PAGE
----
There are three levels of urinary incontinence. Some have stress incontinence, which is the uncontrolled expelling of urine when you laugh, cough, sneeze, or even exercise. This is the most common type after prostate surgery and is usually caused from the sphincter and valve in the bladder being off sync. Prostate cancer treatments damage the muscles and nerves that keep those muscles working in sync together. Another type is overflow incontinence, which occurs when men cannot empty their bladders. This resembles the dribbling urine stream, interrupted flow, and forcing the urine out. This is usually caused by blockage or scar tissue. The last type is urge incontinence, which is the sudden need to urinate. This happens because the bladder becomes to sensitive when stretched full of urine. In certain serious circumstances, men who lose all ability to control their urine after surgery have what is called continuous incontinence.
Erection problems are common and referred to as erectile dysfunction. Another term for this is impotence. In men, erections are controlled by two small groups of nerves that run on either side of the prostate. If you are capable of achieving an erection before the surgery, your surgeon will take extra care not to disturb those important nerves. However, if the cancer has spread, those nerves will need to be removed as well.
Once the nerves have been removed, the ability for spontaneous erections will diminish. The ability to have an erection, however, will still be there. There are many ways to help the body achieve and hold an erection. While all men can expect some change and decrease in their erection ability with any prostate treatment, the ultimate outcome depends on the man, his age, health, erection ability prior to surgery, and if the nerves remained intact or were removed.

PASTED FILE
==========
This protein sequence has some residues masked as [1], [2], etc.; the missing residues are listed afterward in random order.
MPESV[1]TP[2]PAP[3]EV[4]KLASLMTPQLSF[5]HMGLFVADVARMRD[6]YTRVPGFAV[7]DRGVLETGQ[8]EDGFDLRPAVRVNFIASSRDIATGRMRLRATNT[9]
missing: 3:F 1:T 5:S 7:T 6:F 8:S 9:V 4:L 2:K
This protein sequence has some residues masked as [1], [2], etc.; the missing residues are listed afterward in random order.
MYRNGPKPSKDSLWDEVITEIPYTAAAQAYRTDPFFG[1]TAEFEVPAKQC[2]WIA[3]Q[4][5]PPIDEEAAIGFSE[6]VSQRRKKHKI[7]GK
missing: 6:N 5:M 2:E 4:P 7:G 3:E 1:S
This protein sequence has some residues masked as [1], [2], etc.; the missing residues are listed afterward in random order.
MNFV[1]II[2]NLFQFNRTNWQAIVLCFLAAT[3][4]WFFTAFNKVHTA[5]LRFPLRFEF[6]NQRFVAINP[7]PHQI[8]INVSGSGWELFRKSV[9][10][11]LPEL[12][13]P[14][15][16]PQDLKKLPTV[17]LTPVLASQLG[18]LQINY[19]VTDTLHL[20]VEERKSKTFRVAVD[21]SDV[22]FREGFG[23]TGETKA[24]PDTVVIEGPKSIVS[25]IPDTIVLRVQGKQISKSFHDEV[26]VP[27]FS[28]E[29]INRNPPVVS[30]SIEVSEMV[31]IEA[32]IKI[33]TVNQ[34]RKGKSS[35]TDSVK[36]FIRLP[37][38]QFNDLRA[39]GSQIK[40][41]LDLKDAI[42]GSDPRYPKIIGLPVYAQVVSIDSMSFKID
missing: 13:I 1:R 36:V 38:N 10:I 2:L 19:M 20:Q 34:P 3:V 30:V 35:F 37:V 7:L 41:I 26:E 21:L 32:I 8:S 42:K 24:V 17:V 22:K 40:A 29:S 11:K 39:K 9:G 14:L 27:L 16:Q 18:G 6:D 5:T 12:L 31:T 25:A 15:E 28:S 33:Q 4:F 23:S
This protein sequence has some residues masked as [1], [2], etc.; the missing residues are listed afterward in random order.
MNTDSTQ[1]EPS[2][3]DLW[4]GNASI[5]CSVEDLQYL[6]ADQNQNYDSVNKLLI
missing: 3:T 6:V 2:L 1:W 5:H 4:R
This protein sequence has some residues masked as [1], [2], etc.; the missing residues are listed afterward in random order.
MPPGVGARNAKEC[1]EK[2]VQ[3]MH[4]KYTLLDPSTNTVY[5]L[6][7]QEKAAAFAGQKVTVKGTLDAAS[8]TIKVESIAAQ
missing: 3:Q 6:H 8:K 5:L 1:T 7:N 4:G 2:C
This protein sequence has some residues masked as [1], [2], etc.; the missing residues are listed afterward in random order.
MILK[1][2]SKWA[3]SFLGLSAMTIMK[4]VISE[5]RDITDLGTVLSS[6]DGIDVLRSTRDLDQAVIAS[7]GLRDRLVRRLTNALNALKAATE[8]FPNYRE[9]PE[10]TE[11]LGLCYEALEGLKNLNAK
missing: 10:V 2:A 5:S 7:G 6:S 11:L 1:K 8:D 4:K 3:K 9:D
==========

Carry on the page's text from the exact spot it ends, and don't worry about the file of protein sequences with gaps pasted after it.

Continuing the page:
If you have had any sort of prostate surgery, expect the ability to achieve an erection to return slowly and be prepared for things to feel different, with new or altered pleasure points. For some men, regaining the ability to have an erection can take from two months to three years. Most doctors encourage any and all attempts at erection once the body has healed enough from surgeries. Some refer to this treatment as penile rehabilitation. During this time, your doctor might offer you some medications to assist in achieving said erection.
There are a few types of aides that would help you in treating erectile dysfunction. Some are:
Medications like Viagra, Levitra, and Cialis prescribed by your doctor. These medications can interact with other medications, so be sure to cover everything you are taking with your doctor any time you begin a new medication.